September 11, 2006

International notes California's climate deal marks shift in policy for U.S.

Sierra Club of Canada is calling on the Canadian government to follow the example of California's Governor Arnold Schwarzenegger and bring together political leaders from all parties to address the climate change issue without the trappings of partisan politics. On Wednesday, August 30, Schwarzenegger announced that the state's political leaders had agreed on legislation to combat climate change.

The bill, called AB 32, will be known as The California Global Warming Solutions Act of 2006 when signed into law. It sets a statewide cap on greenhouse gas (GHG) emissions and will enable the state to move forward with developing a market-based system which will make California a world leader in the effort to reduce carbon emissions. The market and other mechanisms provided for in the legislation are expected to bring carbon dioxide emissions down 25% from 1990 levels by 2020.

The agreement represents a precedent-setting non-partisan initiative the state's Democrats and Republicans. John Bennett, a senior policy advisor on energy with Sierra Club of Canada, observed that California's leaders "have put their political differences aside so the 12th largest economy in the world can face the climate crisis united."

The group points out that climate change has become a heated partisan issue among Canada' Conservative, Liberal, New Democrat, and Green parties. With the forthcoming "Green Plan II," the government has an opportunity to transcend partisanship.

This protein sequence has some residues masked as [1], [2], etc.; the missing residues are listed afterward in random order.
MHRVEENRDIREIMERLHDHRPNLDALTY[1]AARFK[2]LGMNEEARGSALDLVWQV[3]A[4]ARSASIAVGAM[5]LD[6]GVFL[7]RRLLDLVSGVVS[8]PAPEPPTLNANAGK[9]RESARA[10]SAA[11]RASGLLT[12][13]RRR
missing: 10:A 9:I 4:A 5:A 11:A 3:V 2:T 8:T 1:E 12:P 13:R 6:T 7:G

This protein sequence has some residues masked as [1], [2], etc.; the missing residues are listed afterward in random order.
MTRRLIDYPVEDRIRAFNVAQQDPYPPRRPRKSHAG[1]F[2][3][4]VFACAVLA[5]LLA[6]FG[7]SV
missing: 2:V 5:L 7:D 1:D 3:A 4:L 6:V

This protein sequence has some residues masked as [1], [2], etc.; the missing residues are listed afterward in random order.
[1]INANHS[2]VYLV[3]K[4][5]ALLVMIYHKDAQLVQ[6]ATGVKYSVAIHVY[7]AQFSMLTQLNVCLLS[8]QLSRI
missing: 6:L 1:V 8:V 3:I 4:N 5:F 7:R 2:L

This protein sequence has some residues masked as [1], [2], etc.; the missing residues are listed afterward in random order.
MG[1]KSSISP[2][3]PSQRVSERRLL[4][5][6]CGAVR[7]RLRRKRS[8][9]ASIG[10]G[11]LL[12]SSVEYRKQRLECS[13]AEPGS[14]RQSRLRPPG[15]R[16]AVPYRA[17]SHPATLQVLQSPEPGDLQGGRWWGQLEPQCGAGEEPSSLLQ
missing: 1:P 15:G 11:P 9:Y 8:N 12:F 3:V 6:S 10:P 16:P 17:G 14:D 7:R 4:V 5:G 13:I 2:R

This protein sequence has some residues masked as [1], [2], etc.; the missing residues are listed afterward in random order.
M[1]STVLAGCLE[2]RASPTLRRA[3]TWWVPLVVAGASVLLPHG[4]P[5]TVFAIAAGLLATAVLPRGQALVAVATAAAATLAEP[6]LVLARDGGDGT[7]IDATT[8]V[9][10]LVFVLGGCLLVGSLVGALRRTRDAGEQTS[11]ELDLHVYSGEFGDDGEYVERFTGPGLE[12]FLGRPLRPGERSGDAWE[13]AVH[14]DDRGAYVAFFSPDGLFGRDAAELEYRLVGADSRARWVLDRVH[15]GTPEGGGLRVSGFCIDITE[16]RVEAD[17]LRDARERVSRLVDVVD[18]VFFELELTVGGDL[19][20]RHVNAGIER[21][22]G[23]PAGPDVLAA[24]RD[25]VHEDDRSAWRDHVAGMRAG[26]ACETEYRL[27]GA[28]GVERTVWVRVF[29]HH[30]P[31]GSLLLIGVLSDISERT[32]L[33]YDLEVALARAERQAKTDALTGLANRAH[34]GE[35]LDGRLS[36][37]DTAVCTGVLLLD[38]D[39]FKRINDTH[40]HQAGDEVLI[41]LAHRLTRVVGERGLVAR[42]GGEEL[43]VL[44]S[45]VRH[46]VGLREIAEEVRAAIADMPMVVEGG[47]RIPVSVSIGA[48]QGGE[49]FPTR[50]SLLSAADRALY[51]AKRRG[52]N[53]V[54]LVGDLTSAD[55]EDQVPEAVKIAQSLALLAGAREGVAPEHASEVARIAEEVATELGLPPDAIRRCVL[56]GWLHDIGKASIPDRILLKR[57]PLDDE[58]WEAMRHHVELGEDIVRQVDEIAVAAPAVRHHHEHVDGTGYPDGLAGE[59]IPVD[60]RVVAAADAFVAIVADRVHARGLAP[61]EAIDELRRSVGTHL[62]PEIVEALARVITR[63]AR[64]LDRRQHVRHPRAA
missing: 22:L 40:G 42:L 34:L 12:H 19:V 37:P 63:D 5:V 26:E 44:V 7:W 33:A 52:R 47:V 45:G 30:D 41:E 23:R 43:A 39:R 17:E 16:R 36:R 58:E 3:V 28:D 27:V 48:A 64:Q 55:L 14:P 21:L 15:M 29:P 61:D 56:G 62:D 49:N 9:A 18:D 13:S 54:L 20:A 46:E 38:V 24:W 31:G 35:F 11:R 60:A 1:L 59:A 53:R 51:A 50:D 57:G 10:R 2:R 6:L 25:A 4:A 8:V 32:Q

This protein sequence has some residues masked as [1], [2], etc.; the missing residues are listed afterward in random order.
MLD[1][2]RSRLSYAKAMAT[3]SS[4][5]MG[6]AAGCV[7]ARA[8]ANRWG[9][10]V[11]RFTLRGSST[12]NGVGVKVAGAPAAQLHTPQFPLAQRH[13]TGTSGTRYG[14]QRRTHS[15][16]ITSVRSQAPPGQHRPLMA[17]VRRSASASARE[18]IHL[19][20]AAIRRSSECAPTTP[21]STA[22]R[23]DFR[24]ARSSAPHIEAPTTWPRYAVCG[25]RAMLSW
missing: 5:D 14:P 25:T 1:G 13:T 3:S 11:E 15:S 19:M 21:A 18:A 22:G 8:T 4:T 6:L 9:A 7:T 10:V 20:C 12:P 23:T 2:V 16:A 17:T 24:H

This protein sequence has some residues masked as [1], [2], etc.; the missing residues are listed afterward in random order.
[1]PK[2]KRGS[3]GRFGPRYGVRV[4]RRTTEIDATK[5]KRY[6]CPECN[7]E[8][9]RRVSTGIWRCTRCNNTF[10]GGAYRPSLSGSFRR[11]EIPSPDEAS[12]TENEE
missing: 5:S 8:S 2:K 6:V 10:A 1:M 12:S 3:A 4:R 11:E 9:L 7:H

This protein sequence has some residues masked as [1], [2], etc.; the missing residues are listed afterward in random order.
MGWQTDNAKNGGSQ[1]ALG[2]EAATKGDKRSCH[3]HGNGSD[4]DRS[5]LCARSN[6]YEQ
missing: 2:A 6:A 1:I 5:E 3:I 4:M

"We have a long history as a society of putting our political differences aside and working together when we are threatened. The climate crisis is the greatest threat we will ever face. To avoid a catastrophe, all sectors of our society must work together like never before. The responsibility for the first step to unify the country belongs to our political leaders," said Bennett.

The agreement in California could mean the beginning of a significant shift in U.S. climate policy. At least 14 other states have already implemented targets or programs, including the northeastern states which, along with the Atlantic provinces, have set an emission reduction target for the region.

Sierra Club of Canada notes that strong action and a political agreement in California is an indication of a grassroots movement across the U.S. and is a clear sign that ignoring the climate crisis won't be an option for the country's next president.

In California, the Climate Group and member businesses congratulated the governor and the state legislature on reaching the historic agreement. "The Climate Group commends California for this decisive action that will cap California's greenhouse gas emissions and establish a clear path for the use of market and other mechanisms," said Nancy Skinner, the group's U.S. director.

"The State of California just raised the bar on reducing greenhouse gas emissions," said Jeff Swartz, president and CEO of The Timberland Company. "This Agreement provides a necessary platform for cross sector collaboration between the State, business and consumers, which is key to addressing the global warming crisis."

The Climate Group is a nonprofit organization working to communicate the business case for solutions to climate change and to mobilize corporate and government leaders to take decisive action to accelerate the transition to a low-carbon economy. The group has offices in San Francisco, New York, London and Melbourne. More information is available on-line at www.theclimategroup.org.

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